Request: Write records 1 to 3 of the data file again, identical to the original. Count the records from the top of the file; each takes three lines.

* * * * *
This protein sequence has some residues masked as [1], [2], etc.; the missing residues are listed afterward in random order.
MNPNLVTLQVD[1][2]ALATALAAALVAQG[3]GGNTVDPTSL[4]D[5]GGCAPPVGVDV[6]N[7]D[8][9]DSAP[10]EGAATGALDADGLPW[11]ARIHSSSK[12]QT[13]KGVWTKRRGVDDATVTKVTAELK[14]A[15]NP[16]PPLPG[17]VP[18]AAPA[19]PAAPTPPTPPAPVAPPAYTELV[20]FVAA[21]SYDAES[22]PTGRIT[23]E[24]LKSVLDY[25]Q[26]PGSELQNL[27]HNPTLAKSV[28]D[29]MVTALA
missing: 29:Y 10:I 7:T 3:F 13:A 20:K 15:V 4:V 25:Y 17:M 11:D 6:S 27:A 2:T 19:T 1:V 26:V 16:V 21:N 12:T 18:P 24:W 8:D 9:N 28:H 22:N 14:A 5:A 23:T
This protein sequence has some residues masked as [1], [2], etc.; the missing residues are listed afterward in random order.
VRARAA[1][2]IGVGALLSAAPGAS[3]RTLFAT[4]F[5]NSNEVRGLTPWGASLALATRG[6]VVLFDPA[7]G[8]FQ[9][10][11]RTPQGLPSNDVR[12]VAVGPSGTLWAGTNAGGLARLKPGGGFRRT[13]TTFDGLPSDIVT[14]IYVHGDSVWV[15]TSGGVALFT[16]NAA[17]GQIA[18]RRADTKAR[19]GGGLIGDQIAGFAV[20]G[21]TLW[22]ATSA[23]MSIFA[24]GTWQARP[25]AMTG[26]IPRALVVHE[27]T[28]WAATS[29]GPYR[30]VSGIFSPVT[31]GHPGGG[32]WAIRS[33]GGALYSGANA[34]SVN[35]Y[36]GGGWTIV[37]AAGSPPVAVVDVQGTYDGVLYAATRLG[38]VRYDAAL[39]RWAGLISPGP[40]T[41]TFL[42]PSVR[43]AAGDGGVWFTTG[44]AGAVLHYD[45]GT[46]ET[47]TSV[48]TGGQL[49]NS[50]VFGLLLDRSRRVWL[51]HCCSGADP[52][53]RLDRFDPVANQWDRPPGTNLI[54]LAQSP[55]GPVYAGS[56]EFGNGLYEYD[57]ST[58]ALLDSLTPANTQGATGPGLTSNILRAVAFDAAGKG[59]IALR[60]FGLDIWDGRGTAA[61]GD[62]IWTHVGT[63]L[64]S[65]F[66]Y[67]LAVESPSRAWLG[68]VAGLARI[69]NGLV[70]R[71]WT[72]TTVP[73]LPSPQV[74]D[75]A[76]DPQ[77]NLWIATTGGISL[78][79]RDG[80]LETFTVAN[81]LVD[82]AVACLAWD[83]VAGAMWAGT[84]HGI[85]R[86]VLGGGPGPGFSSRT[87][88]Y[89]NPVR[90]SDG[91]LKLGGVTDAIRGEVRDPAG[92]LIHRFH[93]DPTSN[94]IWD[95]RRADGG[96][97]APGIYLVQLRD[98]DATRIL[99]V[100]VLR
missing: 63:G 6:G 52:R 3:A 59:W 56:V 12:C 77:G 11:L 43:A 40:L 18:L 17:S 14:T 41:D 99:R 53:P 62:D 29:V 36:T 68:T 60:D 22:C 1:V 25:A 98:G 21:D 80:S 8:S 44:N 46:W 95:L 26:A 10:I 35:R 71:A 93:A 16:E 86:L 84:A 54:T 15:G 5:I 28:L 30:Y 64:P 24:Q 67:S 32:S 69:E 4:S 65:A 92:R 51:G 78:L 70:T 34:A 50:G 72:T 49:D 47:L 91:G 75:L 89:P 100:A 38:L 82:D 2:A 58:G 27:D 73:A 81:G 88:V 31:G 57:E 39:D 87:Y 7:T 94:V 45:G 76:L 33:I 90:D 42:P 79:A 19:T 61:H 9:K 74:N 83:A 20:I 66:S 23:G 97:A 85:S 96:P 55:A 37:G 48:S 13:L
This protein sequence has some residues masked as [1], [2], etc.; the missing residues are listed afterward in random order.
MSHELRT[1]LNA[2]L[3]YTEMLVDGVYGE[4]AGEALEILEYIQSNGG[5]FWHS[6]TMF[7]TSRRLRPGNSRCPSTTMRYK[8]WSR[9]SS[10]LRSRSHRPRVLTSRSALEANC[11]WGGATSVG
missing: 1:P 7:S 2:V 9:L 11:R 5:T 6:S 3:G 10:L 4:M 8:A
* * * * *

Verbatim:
This protein sequence has some residues masked as [1], [2], etc.; the missing residues are listed afterward in random order.
MNPNLVTLQVD[1][2]ALATALAAALVAQG[3]GGNTVDPTSL[4]D[5]GGCAPPVGVDV[6]N[7]D[8][9]DSAP[10]EGAATGALDADGLPW[11]ARIHSSSK[12]QT[13]KGVWTKRRGVDDATVTKVTAELK[14]A[15]NP[16]PPLPG[17]VP[18]AAPA[19]PAAPTPPTPPAPVAPPAYTELV[20]FVAA[21]SYDAES[22]PTGRIT[23]E[24]LKSVLDY[25]Q[26]PGSELQNL[27]HNPTLAKSV[28]D[29]MVTALA
missing: 29:Y 10:I 7:T 3:F 13:A 20:K 15:V 4:V 25:Y 17:M 11:D 6:S 27:A 2:T 19:T 1:V 26:V 16:V 21:N 12:T 18:P 24:W 8:D 9:N 28:H 22:N 14:A 5:A 23:T
This protein sequence has some residues masked as [1], [2], etc.; the missing residues are listed afterward in random order.
VRARAA[1][2]IGVGALLSAAPGAS[3]RTLFAT[4]F[5]NSNEVRGLTPWGASLALATRG[6]VVLFDPA[7]G[8]FQ[9][10][11]RTPQGLPSNDVR[12]VAVGPSGTLWAGTNAGGLARLKPGGGFRRT[13]TTFDGLPSDIVT[14]IYVHGDSVWV[15]TSGGVALFT[16]NAA[17]GQIA[18]RRADTKAR[19]GGGLIGDQIAGFAV[20]G[21]TLW[22]ATSA[23]MSIFA[24]GTWQARP[25]AMTG[26]IPRALVVHE[27]T[28]WAATS[29]GPYR[30]VSGIFSPVT[31]GHPGGG[32]WAIRS[33]GGALYSGANA[34]SVN[35]Y[36]GGGWTIV[37]AAGSPPVAVVDVQGTYDGVLYAATRLG[38]VRYDAAL[39]RWAGLISPGP[40]T[41]TFL[42]PSVR[43]AAGDGGVWFTTG[44]AGAVLHYD[45]GT[46]ET[47]TSV[48]TGGQL[49]NS[50]VFGLLLDRSRRVWL[51]HCCSGADP[52][53]RLDRFDPVANQWDRPPGTNLI[54]LAQSP[55]GPVYAGS[56]EFGNGLYEYD[57]ST[58]ALLDSLTPANTQGATGPGLTSNILRAVAFDAAGKG[59]IALR[60]FGLDIWDGRGTAA[61]GD[62]IWTHVGT[63]L[64]S[65]F[66]Y[67]LAVESPSRAWLG[68]VAGLARI[69]NGLV[70]R[71]WT[72]TTVP[73]LPSPQV[74]D[75]A[76]DPQ[77]NLWIATTGGISL[78][79]RDG[80]LETFTVAN[81]LVD[82]AVACLAWD[83]VAGAMWAGT[84]HGI[85]R[86]VLGGGPGPGFSSRT[87][88]Y[89]NPVR[90]SDG[91]LKLGGVTDAIRGEVRDPAG[92]LIHRFH[93]DPTSN[94]IWD[95]RRADGG[96][97]APGIYLVQLRD[98]DATRIL[99]V[100]VLR
missing: 63:G 6:G 52:R 3:A 59:W 56:V 12:C 77:G 11:L 43:A 40:L 18:L 17:S 14:T 41:D 99:R 53:P 62:D 29:V 36:T 68:T 60:D 22:C 1:V 25:A 98:G 21:D 80:S 8:S 44:N 46:W 95:L 26:A 10:I 35:R 71:A 93:A 16:E 86:L 84:A 54:T 15:G 5:I 28:L 30:Y 64:P 24:Q 67:S 32:S 69:E 4:S 65:A 92:R 51:G 78:L 70:T 34:A 50:G 72:T 49:D 47:L 91:G 75:L 89:P 100:A 38:L 82:D 2:A 58:G 27:D 73:A 81:G 88:V 31:G 57:E 39:D 87:Y 7:T 94:V 45:G 76:L 33:I 90:D 42:P 79:A 19:T 61:H 9:K 74:N 83:A 20:I 66:S 23:G 97:A 85:S 96:P 55:A 37:G 48:S 13:L
This protein sequence has some residues masked as [1], [2], etc.; the missing residues are listed afterward in random order.
MSHELRT[1]LNA[2]L[3]YTEMLVDGVYGE[4]AGEALEILEYIQSNGG[5]FWHS[6]TMF[7]TSRRLRPGNSRCPSTTMRYK[8]WSR[9]SS[10]LRSRSHRPRVLTSRSALEANC[11]WGGATSVG
missing: 1:P 7:S 2:V 9:L 11:R 5:T 6:S 3:G 10:L 4:M 8:A